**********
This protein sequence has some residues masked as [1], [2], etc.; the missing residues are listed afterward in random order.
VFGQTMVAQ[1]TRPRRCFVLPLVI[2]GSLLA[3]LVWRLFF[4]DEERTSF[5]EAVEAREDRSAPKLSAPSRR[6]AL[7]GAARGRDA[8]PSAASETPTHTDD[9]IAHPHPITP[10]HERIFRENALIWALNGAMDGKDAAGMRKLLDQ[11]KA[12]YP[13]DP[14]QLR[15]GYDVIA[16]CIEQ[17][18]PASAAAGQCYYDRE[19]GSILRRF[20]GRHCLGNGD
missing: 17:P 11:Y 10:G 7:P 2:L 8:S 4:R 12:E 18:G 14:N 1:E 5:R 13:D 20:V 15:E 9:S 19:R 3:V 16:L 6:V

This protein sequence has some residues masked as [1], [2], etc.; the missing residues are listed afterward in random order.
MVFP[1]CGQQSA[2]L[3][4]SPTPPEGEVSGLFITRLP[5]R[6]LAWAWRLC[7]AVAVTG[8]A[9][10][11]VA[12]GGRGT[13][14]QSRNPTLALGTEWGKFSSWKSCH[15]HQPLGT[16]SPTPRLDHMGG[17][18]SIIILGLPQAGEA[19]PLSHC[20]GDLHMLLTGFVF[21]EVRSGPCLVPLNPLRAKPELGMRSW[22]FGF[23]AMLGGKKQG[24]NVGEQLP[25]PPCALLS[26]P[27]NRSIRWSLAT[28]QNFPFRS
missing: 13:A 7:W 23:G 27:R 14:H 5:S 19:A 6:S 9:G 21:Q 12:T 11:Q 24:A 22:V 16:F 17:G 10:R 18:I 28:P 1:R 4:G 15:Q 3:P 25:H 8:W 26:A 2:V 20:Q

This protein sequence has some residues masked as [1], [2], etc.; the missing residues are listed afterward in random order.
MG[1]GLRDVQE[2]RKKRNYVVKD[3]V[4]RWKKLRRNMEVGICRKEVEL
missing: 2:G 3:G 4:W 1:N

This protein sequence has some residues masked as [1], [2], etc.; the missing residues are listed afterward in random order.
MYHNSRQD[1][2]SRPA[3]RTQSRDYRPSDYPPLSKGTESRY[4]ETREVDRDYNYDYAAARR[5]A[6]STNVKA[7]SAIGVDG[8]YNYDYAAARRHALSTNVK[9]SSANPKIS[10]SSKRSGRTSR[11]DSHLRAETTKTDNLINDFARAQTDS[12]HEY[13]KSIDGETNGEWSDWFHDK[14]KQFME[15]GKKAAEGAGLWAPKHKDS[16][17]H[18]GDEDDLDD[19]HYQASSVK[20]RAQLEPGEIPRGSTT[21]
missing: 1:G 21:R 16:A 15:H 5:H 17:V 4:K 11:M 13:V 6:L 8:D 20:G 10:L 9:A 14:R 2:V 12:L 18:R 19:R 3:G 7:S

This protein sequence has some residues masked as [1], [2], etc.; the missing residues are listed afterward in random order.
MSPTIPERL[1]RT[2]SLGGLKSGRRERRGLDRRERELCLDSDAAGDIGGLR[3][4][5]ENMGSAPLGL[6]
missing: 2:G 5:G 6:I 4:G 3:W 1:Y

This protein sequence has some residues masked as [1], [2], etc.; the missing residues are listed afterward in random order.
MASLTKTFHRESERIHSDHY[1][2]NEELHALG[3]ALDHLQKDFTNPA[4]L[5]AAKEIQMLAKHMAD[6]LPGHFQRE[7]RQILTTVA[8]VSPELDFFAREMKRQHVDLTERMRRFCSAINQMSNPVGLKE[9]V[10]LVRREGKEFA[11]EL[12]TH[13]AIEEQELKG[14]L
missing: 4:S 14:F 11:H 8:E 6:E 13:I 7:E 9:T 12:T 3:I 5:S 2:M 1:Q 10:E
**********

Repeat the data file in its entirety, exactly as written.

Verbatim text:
This protein sequence has some residues masked as [1], [2], etc.; the missing residues are listed afterward in random order.
VFGQTMVAQ[1]TRPRRCFVLPLVI[2]GSLLA[3]LVWRLFF[4]DEERTSF[5]EAVEAREDRSAPKLSAPSRR[6]AL[7]GAARGRDA[8]PSAASETPTHTDD[9]IAHPHPITP[10]HERIFRENALIWALNGAMDGKDAAGMRKLLDQ[11]KA[12]YP[13]DP[14]QLR[15]GYDVIA[16]CIEQ[17][18]PASAAAGQCYYDRE[19]GSILRRF[20]GRHCLGNGD
missing: 17:P 11:Y 10:G 7:P 2:L 8:S 4:R 12:E 18:G 14:N 1:E 5:R 13:D 20:V 15:E 9:S 19:R 3:V 16:L 6:V

This protein sequence has some residues masked as [1], [2], etc.; the missing residues are listed afterward in random order.
MVFP[1]CGQQSA[2]L[3][4]SPTPPEGEVSGLFITRLP[5]R[6]LAWAWRLC[7]AVAVTG[8]A[9][10][11]VA[12]GGRGT[13][14]QSRNPTLALGTEWGKFSSWKSCH[15]HQPLGT[16]SPTPRLDHMGG[17][18]SIIILGLPQAGEA[19]PLSHC[20]GDLHMLLTGFVF[21]EVRSGPCLVPLNPLRAKPELGMRSW[22]FGF[23]AMLGGKKQG[24]NVGEQLP[25]PPCALLS[26]P[27]NRSIRWSLAT[28]QNFPFRS
missing: 13:A 7:W 23:G 27:R 14:H 5:S 19:A 6:S 9:G 21:Q 12:T 11:Q 24:A 22:V 16:F 17:G 10:R 18:I 28:P 1:R 4:G 15:Q 3:P 25:H 8:W 26:A 2:V 20:Q

This protein sequence has some residues masked as [1], [2], etc.; the missing residues are listed afterward in random order.
MG[1]GLRDVQE[2]RKKRNYVVKD[3]V[4]RWKKLRRNMEVGICRKEVEL
missing: 2:G 3:G 4:W 1:N

This protein sequence has some residues masked as [1], [2], etc.; the missing residues are listed afterward in random order.
MYHNSRQD[1][2]SRPA[3]RTQSRDYRPSDYPPLSKGTESRY[4]ETREVDRDYNYDYAAARR[5]A[6]STNVKA[7]SAIGVDG[8]YNYDYAAARRHALSTNVK[9]SSANPKIS[10]SSKRSGRTSR[11]DSHLRAETTKTDNLINDFARAQTDS[12]HEY[13]KSIDGETNGEWSDWFHDK[14]KQFME[15]GKKAAEGAGLWAPKHKDS[16][17]H[18]GDEDDLDD[19]HYQASSVK[20]RAQLEPGEIPRGSTT[21]
missing: 1:G 21:R 16:A 15:H 5:H 17:V 4:K 11:M 13:V 6:L 8:D 20:G 10:L 9:A 14:R 2:V 12:L 18:R 19:R 3:G 7:S

This protein sequence has some residues masked as [1], [2], etc.; the missing residues are listed afterward in random order.
MSPTIPERL[1]RT[2]SLGGLKSGRRERRGLDRRERELCLDSDAAGDIGGLR[3][4][5]ENMGSAPLGL[6]
missing: 2:G 5:G 6:I 4:G 3:W 1:Y

This protein sequence has some residues masked as [1], [2], etc.; the missing residues are listed afterward in random order.
MASLTKTFHRESERIHSDHY[1][2]NEELHALG[3]ALDHLQKDFTNPA[4]L[5]AAKEIQMLAKHMAD[6]LPGHFQRE[7]RQILTTVA[8]VSPELDFFAREMKRQHVDLTERMRRFCSAINQMSNPVGLKE[9]V[10]LVRREGKEFA[11]EL[12]TH[13]AIEEQELKG[14]L
missing: 4:S 14:F 11:H 8:E 6:E 13:I 7:E 9:T 12:T 3:I 5:S 2:M 1:Q 10:E